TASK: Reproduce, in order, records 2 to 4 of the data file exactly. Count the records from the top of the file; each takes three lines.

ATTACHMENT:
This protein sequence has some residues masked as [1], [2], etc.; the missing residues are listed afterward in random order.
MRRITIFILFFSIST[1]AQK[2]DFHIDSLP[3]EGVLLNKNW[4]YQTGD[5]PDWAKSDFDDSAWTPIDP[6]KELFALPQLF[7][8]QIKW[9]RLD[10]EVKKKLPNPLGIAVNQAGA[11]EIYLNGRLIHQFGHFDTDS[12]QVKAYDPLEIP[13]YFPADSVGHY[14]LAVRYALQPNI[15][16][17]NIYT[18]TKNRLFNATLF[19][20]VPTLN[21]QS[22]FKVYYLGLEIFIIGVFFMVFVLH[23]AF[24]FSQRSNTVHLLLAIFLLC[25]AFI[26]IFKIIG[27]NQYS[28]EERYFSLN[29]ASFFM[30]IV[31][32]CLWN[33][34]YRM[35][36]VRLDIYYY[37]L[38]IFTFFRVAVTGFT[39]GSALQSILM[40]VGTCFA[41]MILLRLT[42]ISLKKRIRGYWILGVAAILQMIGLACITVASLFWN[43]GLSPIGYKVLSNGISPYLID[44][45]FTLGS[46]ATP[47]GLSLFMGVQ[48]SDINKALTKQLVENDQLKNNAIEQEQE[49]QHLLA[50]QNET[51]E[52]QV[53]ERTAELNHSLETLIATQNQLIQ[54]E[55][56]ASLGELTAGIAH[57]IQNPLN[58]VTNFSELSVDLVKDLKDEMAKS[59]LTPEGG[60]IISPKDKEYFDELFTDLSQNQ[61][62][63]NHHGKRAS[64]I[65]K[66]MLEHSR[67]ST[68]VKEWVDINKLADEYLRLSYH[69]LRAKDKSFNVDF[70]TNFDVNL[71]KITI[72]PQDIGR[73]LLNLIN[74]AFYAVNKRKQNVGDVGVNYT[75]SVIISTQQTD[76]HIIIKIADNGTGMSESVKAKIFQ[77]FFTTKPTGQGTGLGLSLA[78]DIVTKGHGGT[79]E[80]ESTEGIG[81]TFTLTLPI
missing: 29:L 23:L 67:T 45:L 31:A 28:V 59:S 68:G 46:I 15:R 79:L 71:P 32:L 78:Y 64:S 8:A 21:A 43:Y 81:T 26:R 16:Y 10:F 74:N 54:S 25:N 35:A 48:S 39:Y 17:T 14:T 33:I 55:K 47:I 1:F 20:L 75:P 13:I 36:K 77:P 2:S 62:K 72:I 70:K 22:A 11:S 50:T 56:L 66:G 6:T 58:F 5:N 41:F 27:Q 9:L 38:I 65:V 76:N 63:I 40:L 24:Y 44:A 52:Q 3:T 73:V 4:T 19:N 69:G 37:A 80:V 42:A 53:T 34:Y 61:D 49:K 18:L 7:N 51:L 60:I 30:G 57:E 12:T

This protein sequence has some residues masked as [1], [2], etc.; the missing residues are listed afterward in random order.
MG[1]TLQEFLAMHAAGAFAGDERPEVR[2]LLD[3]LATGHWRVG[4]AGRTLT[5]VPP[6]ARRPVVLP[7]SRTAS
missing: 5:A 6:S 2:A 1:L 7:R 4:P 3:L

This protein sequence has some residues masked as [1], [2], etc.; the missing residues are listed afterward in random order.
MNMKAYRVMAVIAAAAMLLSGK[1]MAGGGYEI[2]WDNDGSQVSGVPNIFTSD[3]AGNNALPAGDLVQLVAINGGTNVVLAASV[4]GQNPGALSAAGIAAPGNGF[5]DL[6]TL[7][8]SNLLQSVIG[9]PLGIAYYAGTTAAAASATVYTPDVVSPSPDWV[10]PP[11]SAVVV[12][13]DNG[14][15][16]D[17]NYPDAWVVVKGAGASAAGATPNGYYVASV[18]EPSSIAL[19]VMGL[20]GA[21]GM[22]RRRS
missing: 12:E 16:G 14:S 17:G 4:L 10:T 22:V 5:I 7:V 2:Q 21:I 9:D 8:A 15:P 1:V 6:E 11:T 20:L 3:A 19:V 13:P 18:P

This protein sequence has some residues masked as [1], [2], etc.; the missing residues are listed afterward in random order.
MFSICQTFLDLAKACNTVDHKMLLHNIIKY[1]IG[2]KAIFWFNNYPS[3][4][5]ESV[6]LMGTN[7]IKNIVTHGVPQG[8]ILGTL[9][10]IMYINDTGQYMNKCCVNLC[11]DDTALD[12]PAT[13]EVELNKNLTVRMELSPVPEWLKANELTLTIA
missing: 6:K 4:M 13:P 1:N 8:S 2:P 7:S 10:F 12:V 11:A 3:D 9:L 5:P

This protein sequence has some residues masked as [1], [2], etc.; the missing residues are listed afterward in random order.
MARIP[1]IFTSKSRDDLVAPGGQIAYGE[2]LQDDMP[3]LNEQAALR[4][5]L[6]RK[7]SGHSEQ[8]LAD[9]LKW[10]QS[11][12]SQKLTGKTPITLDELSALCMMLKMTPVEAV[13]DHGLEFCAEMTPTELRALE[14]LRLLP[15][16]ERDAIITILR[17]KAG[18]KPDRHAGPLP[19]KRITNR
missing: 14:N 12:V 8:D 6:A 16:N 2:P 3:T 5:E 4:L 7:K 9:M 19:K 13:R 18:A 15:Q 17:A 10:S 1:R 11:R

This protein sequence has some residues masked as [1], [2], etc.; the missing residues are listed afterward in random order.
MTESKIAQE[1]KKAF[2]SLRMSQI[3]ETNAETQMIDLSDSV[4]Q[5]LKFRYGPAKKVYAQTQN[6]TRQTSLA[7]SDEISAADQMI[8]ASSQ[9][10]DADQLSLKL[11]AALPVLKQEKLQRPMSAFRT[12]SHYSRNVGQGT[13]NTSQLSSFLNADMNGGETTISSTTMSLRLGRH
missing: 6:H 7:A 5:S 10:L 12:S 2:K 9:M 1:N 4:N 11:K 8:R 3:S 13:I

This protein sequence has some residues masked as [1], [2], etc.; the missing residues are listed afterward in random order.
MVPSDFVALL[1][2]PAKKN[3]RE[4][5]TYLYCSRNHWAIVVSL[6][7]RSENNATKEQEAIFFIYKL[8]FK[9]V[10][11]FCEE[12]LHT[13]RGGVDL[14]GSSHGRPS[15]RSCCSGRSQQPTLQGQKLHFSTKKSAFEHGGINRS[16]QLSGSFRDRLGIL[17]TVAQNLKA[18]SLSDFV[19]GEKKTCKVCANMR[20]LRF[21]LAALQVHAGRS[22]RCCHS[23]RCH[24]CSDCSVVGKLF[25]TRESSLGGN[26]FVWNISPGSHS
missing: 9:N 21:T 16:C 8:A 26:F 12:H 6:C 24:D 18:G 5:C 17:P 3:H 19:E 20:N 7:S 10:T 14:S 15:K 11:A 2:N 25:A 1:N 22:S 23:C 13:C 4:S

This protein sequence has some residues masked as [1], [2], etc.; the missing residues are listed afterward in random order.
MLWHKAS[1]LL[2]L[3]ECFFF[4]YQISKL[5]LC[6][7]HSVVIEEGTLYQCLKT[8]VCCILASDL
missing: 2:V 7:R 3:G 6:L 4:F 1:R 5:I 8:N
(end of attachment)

This protein sequence has some residues masked as [1], [2], etc.; the missing residues are listed afterward in random order.
MG[1]TLQEFLAMHAAGAFAGDERPEVR[2]LLD[3]LATGHWRVG[4]AGRTLT[5]VPP[6]ARRPVVLP[7]SRTAS
missing: 5:A 6:S 2:A 1:L 7:R 4:P 3:L

This protein sequence has some residues masked as [1], [2], etc.; the missing residues are listed afterward in random order.
MNMKAYRVMAVIAAAAMLLSGK[1]MAGGGYEI[2]WDNDGSQVSGVPNIFTSD[3]AGNNALPAGDLVQLVAINGGTNVVLAASV[4]GQNPGALSAAGIAAPGNGF[5]DL[6]TL[7][8]SNLLQSVIG[9]PLGIAYYAGTTAAAASATVYTPDVVSPSPDWV[10]PP[11]SAVVV[12][13]DNG[14][15][16]D[17]NYPDAWVVVKGAGASAAGATPNGYYVASV[18]EPSSIAL[19]VMGL[20]GA[21]GM[22]RRRS
missing: 12:E 16:G 14:S 17:G 4:L 10:T 22:V 5:I 7:V 2:Q 21:I 9:D 8:A 15:P 1:V 6:E 11:T 20:L 3:A 19:V 13:P 18:P

This protein sequence has some residues masked as [1], [2], etc.; the missing residues are listed afterward in random order.
MFSICQTFLDLAKACNTVDHKMLLHNIIKY[1]IG[2]KAIFWFNNYPS[3][4][5]ESV[6]LMGTN[7]IKNIVTHGVPQG[8]ILGTL[9][10]IMYINDTGQYMNKCCVNLC[11]DDTALD[12]PAT[13]EVELNKNLTVRMELSPVPEWLKANELTLTIA
missing: 6:K 4:M 13:P 1:N 8:S 2:P 7:S 10:F 12:V 11:A 3:D 9:L 5:P